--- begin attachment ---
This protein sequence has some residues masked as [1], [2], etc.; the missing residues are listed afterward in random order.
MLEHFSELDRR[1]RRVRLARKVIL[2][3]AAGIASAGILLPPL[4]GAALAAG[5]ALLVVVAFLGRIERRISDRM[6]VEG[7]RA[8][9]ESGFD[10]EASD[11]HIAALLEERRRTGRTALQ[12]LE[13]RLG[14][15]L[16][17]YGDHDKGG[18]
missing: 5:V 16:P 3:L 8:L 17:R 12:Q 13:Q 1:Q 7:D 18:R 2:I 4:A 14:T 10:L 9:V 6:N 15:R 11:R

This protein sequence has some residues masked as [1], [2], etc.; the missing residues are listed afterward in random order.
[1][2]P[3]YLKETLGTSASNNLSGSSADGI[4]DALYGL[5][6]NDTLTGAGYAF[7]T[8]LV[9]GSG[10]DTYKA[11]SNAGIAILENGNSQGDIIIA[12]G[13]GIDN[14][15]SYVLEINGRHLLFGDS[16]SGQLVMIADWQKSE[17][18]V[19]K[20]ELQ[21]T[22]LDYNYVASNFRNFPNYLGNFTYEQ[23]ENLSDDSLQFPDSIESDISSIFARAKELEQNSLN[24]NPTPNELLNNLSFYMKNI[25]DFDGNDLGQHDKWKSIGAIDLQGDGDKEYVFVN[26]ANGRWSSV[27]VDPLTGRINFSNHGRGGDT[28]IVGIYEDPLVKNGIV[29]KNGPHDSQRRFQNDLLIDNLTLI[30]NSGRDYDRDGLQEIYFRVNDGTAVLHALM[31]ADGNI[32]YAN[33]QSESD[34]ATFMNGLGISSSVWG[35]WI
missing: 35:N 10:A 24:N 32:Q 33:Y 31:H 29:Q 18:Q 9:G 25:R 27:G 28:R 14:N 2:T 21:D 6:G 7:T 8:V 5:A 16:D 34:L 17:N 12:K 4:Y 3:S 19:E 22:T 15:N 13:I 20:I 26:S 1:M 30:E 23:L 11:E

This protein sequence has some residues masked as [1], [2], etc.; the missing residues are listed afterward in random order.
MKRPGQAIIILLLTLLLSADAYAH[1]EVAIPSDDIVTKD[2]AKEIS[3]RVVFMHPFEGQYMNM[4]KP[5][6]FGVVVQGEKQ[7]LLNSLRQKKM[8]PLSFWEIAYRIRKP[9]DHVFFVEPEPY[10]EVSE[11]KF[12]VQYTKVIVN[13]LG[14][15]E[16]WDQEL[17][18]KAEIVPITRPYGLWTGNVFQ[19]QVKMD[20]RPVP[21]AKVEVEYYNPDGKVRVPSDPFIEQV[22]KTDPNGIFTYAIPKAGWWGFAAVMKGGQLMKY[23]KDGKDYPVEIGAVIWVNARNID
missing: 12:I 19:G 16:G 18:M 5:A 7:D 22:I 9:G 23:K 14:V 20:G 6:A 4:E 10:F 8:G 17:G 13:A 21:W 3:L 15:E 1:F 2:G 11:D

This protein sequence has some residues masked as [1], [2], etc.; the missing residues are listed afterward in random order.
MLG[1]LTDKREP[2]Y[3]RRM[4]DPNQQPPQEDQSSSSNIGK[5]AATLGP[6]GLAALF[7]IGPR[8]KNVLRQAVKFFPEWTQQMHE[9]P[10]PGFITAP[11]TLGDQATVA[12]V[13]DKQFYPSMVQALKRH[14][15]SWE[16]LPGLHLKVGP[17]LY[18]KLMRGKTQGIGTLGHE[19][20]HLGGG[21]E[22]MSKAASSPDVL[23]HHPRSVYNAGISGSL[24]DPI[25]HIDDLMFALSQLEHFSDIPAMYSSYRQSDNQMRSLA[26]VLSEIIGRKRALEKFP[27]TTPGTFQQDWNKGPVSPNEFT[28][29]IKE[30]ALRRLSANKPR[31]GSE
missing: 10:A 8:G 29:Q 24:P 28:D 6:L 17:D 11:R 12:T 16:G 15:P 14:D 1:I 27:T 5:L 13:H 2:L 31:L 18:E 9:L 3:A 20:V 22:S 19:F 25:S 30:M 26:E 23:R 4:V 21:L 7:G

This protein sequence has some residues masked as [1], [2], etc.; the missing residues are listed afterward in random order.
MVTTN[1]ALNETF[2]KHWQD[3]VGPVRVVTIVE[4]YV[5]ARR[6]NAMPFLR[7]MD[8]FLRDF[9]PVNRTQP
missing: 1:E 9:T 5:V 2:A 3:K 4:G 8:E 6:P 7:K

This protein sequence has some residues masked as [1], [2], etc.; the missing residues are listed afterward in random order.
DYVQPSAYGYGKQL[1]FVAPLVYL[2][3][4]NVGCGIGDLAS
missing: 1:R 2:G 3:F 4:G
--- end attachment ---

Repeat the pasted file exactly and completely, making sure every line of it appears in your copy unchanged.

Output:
This protein sequence has some residues masked as [1], [2], etc.; the missing residues are listed afterward in random order.
MLEHFSELDRR[1]RRVRLARKVIL[2][3]AAGIASAGILLPPL[4]GAALAAG[5]ALLVVVAFLGRIERRISDRM[6]VEG[7]RA[8][9]ESGFD[10]EASD[11]HIAALLEERRRTGRTALQ[12]LE[13]RLG[14][15]L[16][17]YGDHDKGG[18]
missing: 5:V 16:P 3:L 8:L 17:R 12:Q 13:Q 1:Q 7:D 18:R 2:I 4:A 14:T 10:L 9:V 6:N 15:R 11:R

This protein sequence has some residues masked as [1], [2], etc.; the missing residues are listed afterward in random order.
[1][2]P[3]YLKETLGTSASNNLSGSSADGI[4]DALYGL[5][6]NDTLTGAGYAF[7]T[8]LV[9]GSG[10]DTYKA[11]SNAGIAILENGNSQGDIIIA[12]G[13]GIDN[14][15]SYVLEINGRHLLFGDS[16]SGQLVMIADWQKSE[17][18]V[19]K[20]ELQ[21]T[22]LDYNYVASNFRNFPNYLGNFTYEQ[23]ENLSDDSLQFPDSIESDISSIFARAKELEQNSLN[24]NPTPNELLNNLSFYMKNI[25]DFDGNDLGQHDKWKSIGAIDLQGDGDKEYVFVN[26]ANGRWSSV[27]VDPLTGRINFSNHGRGGDT[28]IVGIYEDPLVKNGIV[29]KNGPHDSQRRFQNDLLIDNLTLI[30]NSGRDYDRDGLQEIYFRVNDGTAVLHALM[31]ADGNI[32]YAN[33]QSESD[34]ATFMNGLGISSSVWG[35]WI
missing: 35:N 10:A 24:N 32:Q 33:Y 31:H 29:Q 18:Q 9:G 25:R 27:G 28:R 14:N 2:T 21:D 6:G 7:T 8:V 5:A 16:D 34:L 17:N 12:K 4:Y 3:S 19:E 22:T 15:N 13:I 20:I 26:S 1:M 30:E 23:L 11:E

This protein sequence has some residues masked as [1], [2], etc.; the missing residues are listed afterward in random order.
MKRPGQAIIILLLTLLLSADAYAH[1]EVAIPSDDIVTKD[2]AKEIS[3]RVVFMHPFEGQYMNM[4]KP[5][6]FGVVVQGEKQ[7]LLNSLRQKKM[8]PLSFWEIAYRIRKP[9]DHVFFVEPEPY[10]EVSE[11]KF[12]VQYTKVIVN[13]LG[14][15]E[16]WDQEL[17][18]KAEIVPITRPYGLWTGNVFQ[19]QVKMD[20]RPVP[21]AKVEVEYYNPDGKVRVPSDPFIEQV[22]KTDPNGIFTYAIPKAGWWGFAAVMKGGQLMKY[23]KDGKDYPVEIGAVIWVNARNID
missing: 12:I 19:G 16:G 18:M 5:A 7:D 22:I 9:G 23:K 14:V 20:G 6:A 4:E 10:F 8:G 17:G 13:A 21:W 3:L 15:E 1:F 2:G 11:D

This protein sequence has some residues masked as [1], [2], etc.; the missing residues are listed afterward in random order.
MLG[1]LTDKREP[2]Y[3]RRM[4]DPNQQPPQEDQSSSSNIGK[5]AATLGP[6]GLAALF[7]IGPR[8]KNVLRQAVKFFPEWTQQMHE[9]P[10]PGFITAP[11]TLGDQATVA[12]V[13]DKQFYPSMVQALKRH[14][15]SWE[16]LPGLHLKVGP[17]LY[18]KLMRGKTQGIGTLGHE[19][20]HLGGG[21]E[22]MSKAASSPDVL[23]HHPRSVYNAGISGSL[24]DPI[25]HIDDLMFALSQLEHFSDIPAMYSSYRQSDNQMRSLA[26]VLSEIIGRKRALEKFP[27]TTPGTFQQDWNKGPVSPNEFT[28][29]IKE[30]ALRRLSANKPR[31]GSE
missing: 10:A 8:G 29:Q 24:P 28:D 6:L 17:D 11:R 12:T 16:G 15:P 14:D 1:I 27:T 5:L 13:H 2:L 31:L 18:E 9:L 3:A 20:V 22:S 19:F 25:S 30:M 26:E 23:R 4:V 21:L 7:G

This protein sequence has some residues masked as [1], [2], etc.; the missing residues are listed afterward in random order.
MVTTN[1]ALNETF[2]KHWQD[3]VGPVRVVTIVE[4]YV[5]ARR[6]NAMPFLR[7]MD[8]FLRDF[9]PVNRTQP
missing: 1:E 9:T 5:V 2:A 3:K 4:G 8:E 6:P 7:K

This protein sequence has some residues masked as [1], [2], etc.; the missing residues are listed afterward in random order.
DYVQPSAYGYGKQL[1]FVAPLVYL[2][3][4]NVGCGIGDLAS
missing: 1:R 2:G 3:F 4:G